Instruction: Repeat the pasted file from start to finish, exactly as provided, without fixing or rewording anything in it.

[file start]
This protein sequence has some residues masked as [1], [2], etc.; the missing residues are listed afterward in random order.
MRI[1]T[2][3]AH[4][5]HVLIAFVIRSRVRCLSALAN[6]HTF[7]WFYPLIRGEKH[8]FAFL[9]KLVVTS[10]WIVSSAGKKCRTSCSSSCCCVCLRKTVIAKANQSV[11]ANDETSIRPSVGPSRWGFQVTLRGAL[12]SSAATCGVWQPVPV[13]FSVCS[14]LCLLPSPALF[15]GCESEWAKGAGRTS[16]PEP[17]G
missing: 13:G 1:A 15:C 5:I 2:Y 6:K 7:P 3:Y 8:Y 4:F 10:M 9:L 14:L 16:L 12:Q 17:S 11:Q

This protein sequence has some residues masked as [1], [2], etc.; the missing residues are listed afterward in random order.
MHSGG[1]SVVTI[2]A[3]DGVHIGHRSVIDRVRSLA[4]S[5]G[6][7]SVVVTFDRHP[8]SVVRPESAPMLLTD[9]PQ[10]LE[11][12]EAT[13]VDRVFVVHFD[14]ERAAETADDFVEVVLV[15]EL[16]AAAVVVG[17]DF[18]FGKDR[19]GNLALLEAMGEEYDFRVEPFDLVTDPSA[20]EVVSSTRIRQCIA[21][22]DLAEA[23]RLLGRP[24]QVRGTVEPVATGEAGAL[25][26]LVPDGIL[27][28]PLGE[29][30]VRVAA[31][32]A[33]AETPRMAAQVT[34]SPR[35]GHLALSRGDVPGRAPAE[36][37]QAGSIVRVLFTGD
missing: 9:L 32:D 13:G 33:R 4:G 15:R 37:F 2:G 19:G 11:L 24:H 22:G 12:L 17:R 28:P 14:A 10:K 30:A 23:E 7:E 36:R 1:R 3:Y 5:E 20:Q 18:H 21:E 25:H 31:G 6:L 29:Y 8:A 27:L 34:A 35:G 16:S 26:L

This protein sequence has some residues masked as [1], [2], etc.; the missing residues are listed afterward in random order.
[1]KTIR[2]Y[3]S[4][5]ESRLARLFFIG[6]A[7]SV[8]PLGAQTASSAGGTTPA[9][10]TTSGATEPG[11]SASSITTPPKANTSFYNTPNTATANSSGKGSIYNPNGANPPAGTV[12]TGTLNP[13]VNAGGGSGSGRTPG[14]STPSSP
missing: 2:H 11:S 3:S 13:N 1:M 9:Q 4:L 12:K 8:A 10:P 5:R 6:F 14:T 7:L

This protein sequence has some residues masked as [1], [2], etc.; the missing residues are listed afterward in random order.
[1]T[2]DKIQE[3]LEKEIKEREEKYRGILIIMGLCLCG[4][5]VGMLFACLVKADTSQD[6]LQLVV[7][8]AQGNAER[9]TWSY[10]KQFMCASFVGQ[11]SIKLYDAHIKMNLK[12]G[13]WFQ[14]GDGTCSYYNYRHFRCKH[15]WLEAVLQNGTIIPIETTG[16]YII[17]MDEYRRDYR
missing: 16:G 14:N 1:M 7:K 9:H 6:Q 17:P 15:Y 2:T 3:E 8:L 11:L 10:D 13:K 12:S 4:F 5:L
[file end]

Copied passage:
This protein sequence has some residues masked as [1], [2], etc.; the missing residues are listed afterward in random order.
MRI[1]T[2][3]AH[4][5]HVLIAFVIRSRVRCLSALAN[6]HTF[7]WFYPLIRGEKH[8]FAFL[9]KLVVTS[10]WIVSSAGKKCRTSCSSSCCCVCLRKTVIAKANQSV[11]ANDETSIRPSVGPSRWGFQVTLRGAL[12]SSAATCGVWQPVPV[13]FSVCS[14]LCLLPSPALF[15]GCESEWAKGAGRTS[16]PEP[17]G
missing: 13:G 1:A 15:C 5:I 2:Y 6:K 7:P 3:Y 8:Y 4:F 10:M 9:L 14:L 16:L 12:Q 17:S 11:Q

This protein sequence has some residues masked as [1], [2], etc.; the missing residues are listed afterward in random order.
MHSGG[1]SVVTI[2]A[3]DGVHIGHRSVIDRVRSLA[4]S[5]G[6][7]SVVVTFDRHP[8]SVVRPESAPMLLTD[9]PQ[10]LE[11][12]EAT[13]VDRVFVVHFD[14]ERAAETADDFVEVVLV[15]EL[16]AAAVVVG[17]DF[18]FGKDR[19]GNLALLEAMGEEYDFRVEPFDLVTDPSA[20]EVVSSTRIRQCIA[21][22]DLAEA[23]RLLGRP[24]QVRGTVEPVATGEAGAL[25][26]LVPDGIL[27][28]PLGE[29][30]VRVAA[31][32]A[33]AETPRMAAQVT[34]SPR[35]GHLALSRGDVPGRAPAE[36][37]QAGSIVRVLFTGD
missing: 9:L 32:D 13:G 33:R 4:G 15:R 37:F 2:G 19:G 11:L 24:H 22:G 12:L 17:R 28:P 14:A 10:K 30:A 23:E 7:E 36:R 1:R 3:Y 5:E 20:Q 18:H 21:E 25:H 31:G 6:L 29:Y 8:A 27:L 34:A 35:G 16:S 26:L

This protein sequence has some residues masked as [1], [2], etc.; the missing residues are listed afterward in random order.
[1]KTIR[2]Y[3]S[4][5]ESRLARLFFIG[6]A[7]SV[8]PLGAQTASSAGGTTPA[9][10]TTSGATEPG[11]SASSITTPPKANTSFYNTPNTATANSSGKGSIYNPNGANPPAGTV[12]TGTLNP[13]VNAGGGSGSGRTPG[14]STPSSP
missing: 2:H 11:S 3:S 13:N 1:M 9:Q 4:L 12:K 8:A 10:P 5:R 6:F 14:T 7:L

This protein sequence has some residues masked as [1], [2], etc.; the missing residues are listed afterward in random order.
[1]T[2]DKIQE[3]LEKEIKEREEKYRGILIIMGLCLCG[4][5]VGMLFACLVKADTSQD[6]LQLVV[7][8]AQGNAER[9]TWSY[10]KQFMCASFVGQ[11]SIKLYDAHIKMNLK[12]G[13]WFQ[14]GDGTCSYYNYRHFRCKH[15]WLEAVLQNGTIIPIETTG[16]YII[17]MDEYRRDYR
missing: 16:G 14:N 1:M 7:K 9:H 6:Q 17:P 15:Y 2:T 3:E 8:L 11:L 10:D 13:K 12:S 4:F 5:L